Garment Care

We recommend washing new apparel before using it. Always read the care label found inside of each garment before washing. 

To extend the performance longevity of your Champion System garment please follow these simple care instructions:

  • Wash apparel immediately after use if possible. If you have used the item in the ocean or a chlorinated pool, be sure to rinse the item with fresh water and wash per care instructions as soon as possible.
  • Fully zip the garment itself and any garments being washed with it.
  • Turn your garment inside out for washing… preferably place in a mesh wash bag (especially bib shorts).  
    • Don’t wash your garments with anything that has the slightest bit of *Velcro or any other rough or heavy material (bulky snaps, unzipped zippers, outerwear, straps, toggles, beads, baubles, etc...). Items such as these should be washed by themselves or in a separate wash bag.
  • Always wash in cold water with mild soap on a gentle cycle. (30°C is usually the recommended temperature, short wash about 30 minutes)  Note - (hot water can break down textiles and leads to shrinkage.)
  • Avoid using fabric softeners, oils and stain removers. Do not leave wet for an extended period of time.
    • If you wash by hand, allow your garments to soak in cold water (but not for too long), moving them gently, then rub them carefully and rinse thoroughly, avoiding squeezing too hard.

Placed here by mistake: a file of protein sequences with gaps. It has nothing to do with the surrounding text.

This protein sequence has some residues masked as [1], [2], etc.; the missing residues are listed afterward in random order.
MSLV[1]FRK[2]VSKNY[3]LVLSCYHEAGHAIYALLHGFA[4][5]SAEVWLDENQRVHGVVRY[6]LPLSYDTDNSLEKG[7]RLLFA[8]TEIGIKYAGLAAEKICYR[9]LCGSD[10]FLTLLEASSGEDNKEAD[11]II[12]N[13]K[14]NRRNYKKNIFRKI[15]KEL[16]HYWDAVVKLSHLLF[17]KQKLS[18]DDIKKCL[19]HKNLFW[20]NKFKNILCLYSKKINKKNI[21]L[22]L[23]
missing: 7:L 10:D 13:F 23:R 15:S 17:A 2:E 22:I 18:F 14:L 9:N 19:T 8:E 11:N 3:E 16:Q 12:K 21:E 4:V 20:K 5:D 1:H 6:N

• Always hang dry or dry flat, gently stretching garment to minimize creases. No dry cleaning.

▶  When stowing your garment in a gear bag, turn it inside out and, if possible, store it in its own small bag. Keep any velcro on your additional gear fully fastened at all times when transporting.

The Velcro Side Effect

*How does Velcro damage high performance fabric?

Since the 1950's, the hook-and-loop fastening system known as Velcro has been widely implemented in the gear we use every day. Two fabric strips - one with tiny hooks, the other with bristly little loops. Press them together and the hooks catch the loops and the two pieces bind temporarily.

Velcro is very well known to all of us in the sports industry. Everything from… footwear, bags, gloves, ski gear, helmets, outerwear and straps for our gear. There is no denying that Velcro is something we rely on and it will continue to be used for a long time to come.

The big problem with Velcro is that its hooks easily grab onto articles of clothing that they were NOT intended for - especially, for example, knit fabrics used for cycling kits. When the hooks brush against the synthetic fibers of polyester, they agitate and pull at them. Even the slightest contact with Velcro may cause yarn breakage or what we call fabric 'picking' - a process that results in fiber ends that have pulled away from the fabric surface.
Definitely something you want to avoid!